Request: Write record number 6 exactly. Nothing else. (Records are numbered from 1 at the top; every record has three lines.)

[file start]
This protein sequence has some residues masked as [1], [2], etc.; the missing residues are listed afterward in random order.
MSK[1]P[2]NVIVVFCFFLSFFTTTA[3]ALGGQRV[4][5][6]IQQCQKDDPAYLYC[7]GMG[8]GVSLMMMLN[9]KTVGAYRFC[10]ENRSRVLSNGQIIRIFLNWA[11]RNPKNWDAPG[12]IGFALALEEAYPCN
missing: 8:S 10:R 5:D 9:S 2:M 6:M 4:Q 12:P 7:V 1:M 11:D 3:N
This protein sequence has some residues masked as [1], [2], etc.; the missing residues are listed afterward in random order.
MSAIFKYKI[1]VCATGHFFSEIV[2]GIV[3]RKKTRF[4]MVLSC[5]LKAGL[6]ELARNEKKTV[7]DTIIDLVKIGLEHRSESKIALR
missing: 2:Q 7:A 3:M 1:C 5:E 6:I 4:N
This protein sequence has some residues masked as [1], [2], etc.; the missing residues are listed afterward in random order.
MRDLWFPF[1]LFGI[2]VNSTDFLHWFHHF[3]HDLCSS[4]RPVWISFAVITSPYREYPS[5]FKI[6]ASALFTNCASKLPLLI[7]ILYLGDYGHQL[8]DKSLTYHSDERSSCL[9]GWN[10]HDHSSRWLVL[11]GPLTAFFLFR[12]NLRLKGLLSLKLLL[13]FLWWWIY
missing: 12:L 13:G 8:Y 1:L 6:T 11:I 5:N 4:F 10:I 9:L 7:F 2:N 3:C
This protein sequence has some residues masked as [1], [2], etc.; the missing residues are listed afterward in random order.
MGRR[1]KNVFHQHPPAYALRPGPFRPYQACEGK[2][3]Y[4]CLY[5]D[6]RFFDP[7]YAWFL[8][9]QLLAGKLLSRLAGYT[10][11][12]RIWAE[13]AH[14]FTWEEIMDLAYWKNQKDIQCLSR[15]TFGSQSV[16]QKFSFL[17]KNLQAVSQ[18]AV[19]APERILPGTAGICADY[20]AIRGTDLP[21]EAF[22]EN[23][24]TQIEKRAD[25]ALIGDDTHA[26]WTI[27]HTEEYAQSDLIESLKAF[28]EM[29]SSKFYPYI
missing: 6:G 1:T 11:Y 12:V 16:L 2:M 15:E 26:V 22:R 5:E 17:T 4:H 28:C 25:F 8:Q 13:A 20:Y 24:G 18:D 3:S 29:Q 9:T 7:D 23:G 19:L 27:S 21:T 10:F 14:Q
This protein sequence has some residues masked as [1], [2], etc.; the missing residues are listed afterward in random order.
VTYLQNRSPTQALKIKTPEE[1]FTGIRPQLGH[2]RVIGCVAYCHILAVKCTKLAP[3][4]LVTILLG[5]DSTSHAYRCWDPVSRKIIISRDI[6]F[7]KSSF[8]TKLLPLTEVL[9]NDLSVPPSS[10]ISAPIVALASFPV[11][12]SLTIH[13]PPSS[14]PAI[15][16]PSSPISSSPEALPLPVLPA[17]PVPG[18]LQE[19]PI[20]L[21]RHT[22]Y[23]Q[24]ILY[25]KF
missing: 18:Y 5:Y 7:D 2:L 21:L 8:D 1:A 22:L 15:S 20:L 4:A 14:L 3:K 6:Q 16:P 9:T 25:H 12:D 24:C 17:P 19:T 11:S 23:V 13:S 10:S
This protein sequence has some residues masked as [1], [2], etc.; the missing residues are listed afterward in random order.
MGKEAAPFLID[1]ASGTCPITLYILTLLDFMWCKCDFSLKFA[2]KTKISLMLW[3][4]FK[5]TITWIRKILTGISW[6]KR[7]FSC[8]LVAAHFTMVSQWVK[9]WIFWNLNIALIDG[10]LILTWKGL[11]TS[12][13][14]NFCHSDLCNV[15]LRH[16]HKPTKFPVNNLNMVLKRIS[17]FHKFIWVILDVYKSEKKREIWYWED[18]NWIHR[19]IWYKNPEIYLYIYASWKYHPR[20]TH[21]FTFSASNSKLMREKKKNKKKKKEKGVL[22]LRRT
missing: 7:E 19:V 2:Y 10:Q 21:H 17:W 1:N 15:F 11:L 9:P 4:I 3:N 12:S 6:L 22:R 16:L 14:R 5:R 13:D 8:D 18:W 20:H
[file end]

This protein sequence has some residues masked as [1], [2], etc.; the missing residues are listed afterward in random order.
MGKEAAPFLID[1]ASGTCPITLYILTLLDFMWCKCDFSLKFA[2]KTKISLMLW[3][4]FK[5]TITWIRKILTGISW[6]KR[7]FSC[8]LVAAHFTMVSQWVK[9]WIFWNLNIALIDG[10]LILTWKGL[11]TS[12][13][14]NFCHSDLCNV[15]LRH[16]HKPTKFPVNNLNMVLKRIS[17]FHKFIWVILDVYKSEKKREIWYWED[18]NWIHR[19]IWYKNPEIYLYIYASWKYHPR[20]TH[21]FTFSASNSKLMREKKKNKKKKKEKGVL[22]LRRT
missing: 7:E 19:V 2:Y 10:Q 21:H 17:W 1:N 15:F 11:L 9:P 4:I 3:N 12:S 6:L 22:R 16:L 14:R 5:R 13:D 8:D 18:W 20:H